- The research team brought together every scrap of available spatial data in the country, in every possible model, to produce maps for every farmable parcel in Southland. A prototype land use planning support tool, the Land Use Suitability Analyser, was developed and tested using the Southland data, bringing together multiple existing tools (digital river network, Sparrow catchment model, Overseer nitrogen model, Land Use Capability classification, and spatial data layers with physiographic zones). This tool focused on nitrogen as the land use pressure of concern, and the impact of changing land use on water quality and farm profit. A national-scale pressure layer, incorporating lakes, was developed.
- The LUS concept was discussed by the Land and Water Forum in advice to the Minister for the Environment about the allocation of nutrient discharge allowances on-farm and in a catchment. Scott Larned met with the Parliamentary Commissioner for the Environment staff to discuss applications of the LUS concept.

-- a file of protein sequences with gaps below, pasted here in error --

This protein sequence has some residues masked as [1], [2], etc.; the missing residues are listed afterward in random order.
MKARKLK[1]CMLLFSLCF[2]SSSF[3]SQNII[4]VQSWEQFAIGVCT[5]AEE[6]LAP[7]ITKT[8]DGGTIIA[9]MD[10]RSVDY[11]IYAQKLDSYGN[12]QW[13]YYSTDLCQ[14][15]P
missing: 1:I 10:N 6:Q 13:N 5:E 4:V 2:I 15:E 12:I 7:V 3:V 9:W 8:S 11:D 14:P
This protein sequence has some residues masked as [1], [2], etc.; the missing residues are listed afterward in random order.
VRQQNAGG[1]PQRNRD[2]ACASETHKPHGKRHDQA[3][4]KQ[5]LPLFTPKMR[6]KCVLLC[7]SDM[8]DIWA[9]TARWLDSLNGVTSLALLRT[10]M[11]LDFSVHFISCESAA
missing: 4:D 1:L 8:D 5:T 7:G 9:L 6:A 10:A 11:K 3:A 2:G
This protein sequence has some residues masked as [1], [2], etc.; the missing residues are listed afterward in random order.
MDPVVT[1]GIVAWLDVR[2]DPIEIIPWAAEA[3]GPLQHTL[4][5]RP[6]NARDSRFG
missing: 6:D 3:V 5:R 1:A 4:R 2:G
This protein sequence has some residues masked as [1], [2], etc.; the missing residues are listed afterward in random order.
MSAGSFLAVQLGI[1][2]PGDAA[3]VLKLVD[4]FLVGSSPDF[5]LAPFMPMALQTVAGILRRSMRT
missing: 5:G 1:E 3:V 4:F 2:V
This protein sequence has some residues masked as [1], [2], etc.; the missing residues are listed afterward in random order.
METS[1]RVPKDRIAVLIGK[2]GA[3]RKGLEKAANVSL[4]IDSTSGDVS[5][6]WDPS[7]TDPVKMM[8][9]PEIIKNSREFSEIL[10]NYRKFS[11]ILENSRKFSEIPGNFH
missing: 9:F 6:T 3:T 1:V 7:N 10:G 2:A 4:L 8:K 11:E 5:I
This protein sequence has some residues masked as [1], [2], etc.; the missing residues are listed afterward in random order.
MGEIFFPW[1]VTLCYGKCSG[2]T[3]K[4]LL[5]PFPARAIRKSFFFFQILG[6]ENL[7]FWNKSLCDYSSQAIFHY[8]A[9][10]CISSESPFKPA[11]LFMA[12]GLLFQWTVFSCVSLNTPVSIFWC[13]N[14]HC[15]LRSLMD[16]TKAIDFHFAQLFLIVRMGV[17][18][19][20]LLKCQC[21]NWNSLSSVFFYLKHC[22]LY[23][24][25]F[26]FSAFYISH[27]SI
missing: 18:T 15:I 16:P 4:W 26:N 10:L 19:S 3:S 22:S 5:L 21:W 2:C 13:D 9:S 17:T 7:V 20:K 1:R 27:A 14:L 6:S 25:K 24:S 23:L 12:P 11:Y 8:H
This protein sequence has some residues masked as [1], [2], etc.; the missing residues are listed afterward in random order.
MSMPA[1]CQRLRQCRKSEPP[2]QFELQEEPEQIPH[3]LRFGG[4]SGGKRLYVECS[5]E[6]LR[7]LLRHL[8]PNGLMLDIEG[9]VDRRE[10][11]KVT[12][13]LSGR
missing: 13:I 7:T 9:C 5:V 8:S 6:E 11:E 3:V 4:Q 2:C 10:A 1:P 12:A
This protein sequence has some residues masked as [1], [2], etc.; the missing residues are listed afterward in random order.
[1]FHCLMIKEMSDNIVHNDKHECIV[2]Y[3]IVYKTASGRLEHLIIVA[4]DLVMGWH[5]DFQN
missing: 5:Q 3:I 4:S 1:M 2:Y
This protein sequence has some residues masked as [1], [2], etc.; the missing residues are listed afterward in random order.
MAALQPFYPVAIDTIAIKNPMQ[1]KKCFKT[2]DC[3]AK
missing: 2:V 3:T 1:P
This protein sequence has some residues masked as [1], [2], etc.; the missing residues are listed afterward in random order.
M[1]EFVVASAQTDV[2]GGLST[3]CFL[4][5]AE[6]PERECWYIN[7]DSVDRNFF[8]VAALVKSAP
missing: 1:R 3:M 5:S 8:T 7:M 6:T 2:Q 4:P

- 7 industry stakeholders (DairyNZ, RaboBank, Fonterra, Beef + Lamb NZ, the Foundation for Arable Research, LandCorp, IrrigationNZ) are all actively collaborating with researchers to develop land use suitability tools into industry policy or advice.
Nitrogen Loads Exceed Current Regulations in 9 of 15 Regions – but On-Farm Action Could Reduce the Load by One-Third
In the Media
Farmers Weekly, 7 December 2021
[Dr Donovan] says the national maps are not likely to be immediately useful to regional councils, catchment groups, or individual farmers who want to understand their farm, but in those cases, he recommends getting in touch to explore the appropriate options to develop a regional, catchment or individual farm map that accounts for specific grazing densities at paddock scales.VIEW ARTICLE →
Farmers Weekly, 28 February 2020
Nitrate leaching will be higher and more variable with more extreme rain leading to more frequent nitrate leaching. The most noticeable increase modelled was in a Southland case study where annual leaching increases significantly with more spring rain and more frequent extreme rain but more research is needed to confirm the trend.VIEW ARTICLE →
Dairy News, 4 March 2020
The report also identified for dairy, sheep and beef that heat stress will be an increased risk for animal health, with about two additional weeks of risk for moderate heat stress by the 2090s, and a more pronounced risk of severe heat stress. Provision of more shade and shelter will be needed.VIEW ARTICLE →